Moving forward as we look back
The concept of directed energy weapons has been around much longer than the laser's 50 years—H.G. Wells described a heat ray in 1898, for example.
The concept of directed energy weapons has been around much longer than the laser's 50 years—H.G. Wells described a heat ray in 1898, for example. But the laser's invention made real the possibility of light-based directed energy weapons. Related research started almost immediately after Maiman's first laser demonstration and continues today. One of the more prominent projects—launched in 1993—has been the Airborne Laser (ABL), which is now over budget and behind schedule. Despite some success last year, though, the ABL has been grounded. Meanwhile, notes contributing editor Jeff Hecht, recent successes with diode-pumped solid-state lasers at 100 kW have opened up the possibility of a new generation of laser weapons (see cover and page 36).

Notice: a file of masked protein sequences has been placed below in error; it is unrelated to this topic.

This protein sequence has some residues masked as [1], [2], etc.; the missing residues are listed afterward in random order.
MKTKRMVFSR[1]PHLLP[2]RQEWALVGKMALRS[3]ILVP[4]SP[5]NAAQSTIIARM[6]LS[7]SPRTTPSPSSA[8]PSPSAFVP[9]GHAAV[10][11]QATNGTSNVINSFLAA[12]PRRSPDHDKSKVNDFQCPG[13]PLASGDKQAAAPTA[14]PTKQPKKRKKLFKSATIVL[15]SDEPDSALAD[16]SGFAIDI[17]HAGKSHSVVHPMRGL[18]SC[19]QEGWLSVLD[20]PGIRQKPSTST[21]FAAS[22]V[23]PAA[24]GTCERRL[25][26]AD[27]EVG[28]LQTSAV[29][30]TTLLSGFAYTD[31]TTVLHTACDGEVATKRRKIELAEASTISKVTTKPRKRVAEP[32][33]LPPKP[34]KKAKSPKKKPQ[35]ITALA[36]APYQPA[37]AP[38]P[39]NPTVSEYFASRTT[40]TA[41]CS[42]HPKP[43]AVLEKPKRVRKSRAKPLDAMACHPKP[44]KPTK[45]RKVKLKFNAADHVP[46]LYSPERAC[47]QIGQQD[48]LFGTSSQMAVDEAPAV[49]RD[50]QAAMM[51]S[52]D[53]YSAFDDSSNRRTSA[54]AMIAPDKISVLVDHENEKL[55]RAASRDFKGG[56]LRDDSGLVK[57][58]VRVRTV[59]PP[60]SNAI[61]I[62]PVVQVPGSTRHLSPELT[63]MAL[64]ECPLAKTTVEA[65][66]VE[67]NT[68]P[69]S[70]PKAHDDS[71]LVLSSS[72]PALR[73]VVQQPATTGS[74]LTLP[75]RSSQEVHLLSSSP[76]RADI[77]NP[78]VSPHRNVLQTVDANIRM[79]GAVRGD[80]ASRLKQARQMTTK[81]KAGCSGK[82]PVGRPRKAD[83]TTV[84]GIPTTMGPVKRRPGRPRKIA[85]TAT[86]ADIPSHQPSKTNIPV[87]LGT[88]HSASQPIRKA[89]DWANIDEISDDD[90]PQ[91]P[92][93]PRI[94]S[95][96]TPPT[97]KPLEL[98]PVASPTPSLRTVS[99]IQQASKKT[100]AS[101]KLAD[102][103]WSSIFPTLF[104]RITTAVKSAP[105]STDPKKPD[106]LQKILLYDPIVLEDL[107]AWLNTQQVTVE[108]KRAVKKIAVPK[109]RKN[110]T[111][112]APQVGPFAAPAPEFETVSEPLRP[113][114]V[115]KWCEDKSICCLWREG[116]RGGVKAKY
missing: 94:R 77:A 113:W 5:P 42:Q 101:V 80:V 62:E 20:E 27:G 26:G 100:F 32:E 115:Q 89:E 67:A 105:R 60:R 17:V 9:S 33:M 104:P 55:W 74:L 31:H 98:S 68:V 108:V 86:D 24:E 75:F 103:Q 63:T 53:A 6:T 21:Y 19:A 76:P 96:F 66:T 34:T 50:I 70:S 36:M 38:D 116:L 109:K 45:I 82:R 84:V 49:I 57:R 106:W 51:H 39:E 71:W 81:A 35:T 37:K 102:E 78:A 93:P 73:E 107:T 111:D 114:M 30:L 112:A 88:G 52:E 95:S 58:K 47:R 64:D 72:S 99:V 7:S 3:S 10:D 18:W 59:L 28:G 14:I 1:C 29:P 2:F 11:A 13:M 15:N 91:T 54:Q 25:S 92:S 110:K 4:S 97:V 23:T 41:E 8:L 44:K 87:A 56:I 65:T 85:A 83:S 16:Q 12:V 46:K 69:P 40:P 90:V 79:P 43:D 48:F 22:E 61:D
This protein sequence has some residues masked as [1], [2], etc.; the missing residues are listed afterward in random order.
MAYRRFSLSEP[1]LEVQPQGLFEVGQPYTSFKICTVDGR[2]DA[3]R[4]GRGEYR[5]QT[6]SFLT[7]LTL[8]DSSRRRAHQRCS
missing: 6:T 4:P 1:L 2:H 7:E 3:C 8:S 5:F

In the commercial arena, fiber laser technology has advanced quickly in a relatively short time. We noted in February that these lasers have made ultrafast pulses much more accessible to "non-laser" researchers. Another advance was reported at Photonics West (San Francisco, CA)—pulse and spectral shaping techniques now enable a fiber laser to produce pulses shorter than 100 fs for the first time, thereby opening up more ultrafast pulse applications to these lasers (see page 48).
Advances across the entire spectrum of photonics will be reported at CLEO/QELS 2010 in San Jose, CA next month (www.cleoconference.org; see page 13). And at Monday's plenary sessions (covering new physics at extreme intensities of light and laser adaptive optics) we'll be presenting this year's CLEO/Laser Focus World Innovation Award (see http://bit.ly/cbUCEH). Of special note at CLEO this year is the LaserFest celebration (www.laserfest.org). Laser pioneers, historians, and others will talk about their experiences and contributions to one of the greatest inventions of the 20th century at a session entitled "Retrospectives on the Invention of the Laser" on Sunday, May 16—exactly 50 years after the firing of the first laser.
Stephen G. Anderson
Editor in Chief